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Aberthaw Lime Works
Aberthaw Lime Works is a derelict structure, located on the South Wales coast, between Fontygary Bay and Aberthaw Power Station. The structure is a Grade II Listed Building.[1] The Aberthaw Lime Works was opened on 22 December 1888, by the Aberthaw Pebble Limestone Company.[2] It was built to utilise the huge number of Limestone Pebbles that had previously been taken inland or been moved by boat. The Lime Works operated until 1926.[3][4] The local limestone and brick structure is still largely intact, although it is missing most of its wooden components. It contains 2 vertical pot draw kilns each holding up to 300 tons each, which could produce up to 40 tons of burnt lime a day.[5] Next to the main structure, there are 2 pot kilns which are also largely intact. These Kilns were built later than the main structure, but also ceased operation in 1926.[3] The lime works were originally served by a tramway, which ran from the direction of Rhoose (east of the lime works). It passed either side of the now demolished winch house. A tramway ramp (again demolished) allowed carts containing pebbles between 3 & 4 inches (100 mm) in diameter to be conveyed to the top of the works and then into the kilns. Source: Wikipeia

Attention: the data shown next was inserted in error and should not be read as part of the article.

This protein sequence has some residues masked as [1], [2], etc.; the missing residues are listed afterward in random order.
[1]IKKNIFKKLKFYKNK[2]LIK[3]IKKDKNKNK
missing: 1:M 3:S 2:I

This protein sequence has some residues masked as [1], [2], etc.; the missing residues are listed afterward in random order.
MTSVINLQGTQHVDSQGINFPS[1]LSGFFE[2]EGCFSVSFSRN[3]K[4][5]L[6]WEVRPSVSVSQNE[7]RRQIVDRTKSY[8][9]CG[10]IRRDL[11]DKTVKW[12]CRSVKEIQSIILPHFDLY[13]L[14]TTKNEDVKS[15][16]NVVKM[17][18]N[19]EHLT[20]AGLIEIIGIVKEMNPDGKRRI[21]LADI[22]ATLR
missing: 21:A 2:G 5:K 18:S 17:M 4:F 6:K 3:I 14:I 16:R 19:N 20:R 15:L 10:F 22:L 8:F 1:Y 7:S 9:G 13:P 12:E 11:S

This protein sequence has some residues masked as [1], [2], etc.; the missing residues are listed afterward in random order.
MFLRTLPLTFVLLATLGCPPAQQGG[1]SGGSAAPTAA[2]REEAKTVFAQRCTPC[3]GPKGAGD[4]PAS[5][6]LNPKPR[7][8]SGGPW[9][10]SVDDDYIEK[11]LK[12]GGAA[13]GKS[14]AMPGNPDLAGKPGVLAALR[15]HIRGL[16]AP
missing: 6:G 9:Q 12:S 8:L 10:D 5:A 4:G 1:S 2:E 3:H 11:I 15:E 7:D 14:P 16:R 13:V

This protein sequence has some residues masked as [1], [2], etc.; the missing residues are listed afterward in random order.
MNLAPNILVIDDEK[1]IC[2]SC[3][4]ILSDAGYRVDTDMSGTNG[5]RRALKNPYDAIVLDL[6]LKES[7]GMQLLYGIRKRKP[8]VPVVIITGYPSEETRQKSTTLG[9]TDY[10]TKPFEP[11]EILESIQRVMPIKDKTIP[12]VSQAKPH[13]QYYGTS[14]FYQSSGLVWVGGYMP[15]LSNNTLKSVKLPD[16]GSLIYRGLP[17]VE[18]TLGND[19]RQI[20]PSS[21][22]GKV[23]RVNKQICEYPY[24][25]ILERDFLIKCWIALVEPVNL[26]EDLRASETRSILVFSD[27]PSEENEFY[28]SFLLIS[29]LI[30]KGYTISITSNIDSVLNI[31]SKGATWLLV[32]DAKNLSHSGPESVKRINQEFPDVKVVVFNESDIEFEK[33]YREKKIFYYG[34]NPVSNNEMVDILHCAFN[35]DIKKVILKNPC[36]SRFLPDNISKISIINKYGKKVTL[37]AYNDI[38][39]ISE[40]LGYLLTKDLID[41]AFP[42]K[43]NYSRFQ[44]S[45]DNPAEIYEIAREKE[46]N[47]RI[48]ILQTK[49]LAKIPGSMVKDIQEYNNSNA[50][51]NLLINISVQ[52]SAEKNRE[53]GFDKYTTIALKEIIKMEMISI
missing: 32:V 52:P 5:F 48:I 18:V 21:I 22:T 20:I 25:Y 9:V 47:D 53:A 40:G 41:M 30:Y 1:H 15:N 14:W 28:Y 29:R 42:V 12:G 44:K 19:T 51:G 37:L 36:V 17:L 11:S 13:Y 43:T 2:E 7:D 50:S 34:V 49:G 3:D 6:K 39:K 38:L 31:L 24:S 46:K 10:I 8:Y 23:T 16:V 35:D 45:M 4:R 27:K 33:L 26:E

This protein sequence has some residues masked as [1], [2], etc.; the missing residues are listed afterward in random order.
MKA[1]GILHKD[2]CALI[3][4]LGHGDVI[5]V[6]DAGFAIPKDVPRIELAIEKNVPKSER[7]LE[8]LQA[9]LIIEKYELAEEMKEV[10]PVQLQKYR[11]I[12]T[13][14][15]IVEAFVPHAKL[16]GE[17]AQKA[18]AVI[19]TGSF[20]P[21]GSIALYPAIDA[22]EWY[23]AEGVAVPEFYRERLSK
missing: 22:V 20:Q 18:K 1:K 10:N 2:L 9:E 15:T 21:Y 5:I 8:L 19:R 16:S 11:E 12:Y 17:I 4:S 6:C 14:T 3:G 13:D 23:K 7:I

Copyright: Philliproberts@Mac.Com
Type: Spherical
Resolution: 8000x4000
Taken: 01/04/2011
Uploaded: 05/08/2011
Updated: 21/03/2015


Tags: aberthaw; lime; works; kiln; wales; cymru; vale of glamorgan
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More About Wales

Wales (Cymru in the Welsh language) is part of the United Kingdom of Great Britain and Northern Ireland.  The major cities are Cardiff, Swansea, Newport and Bangor.  The city of St. Davids is the smallest city in the UK with a population around 2000.  Wales itself has a population of around 3 million.  The Welsh language is spoken by around 20% of the population.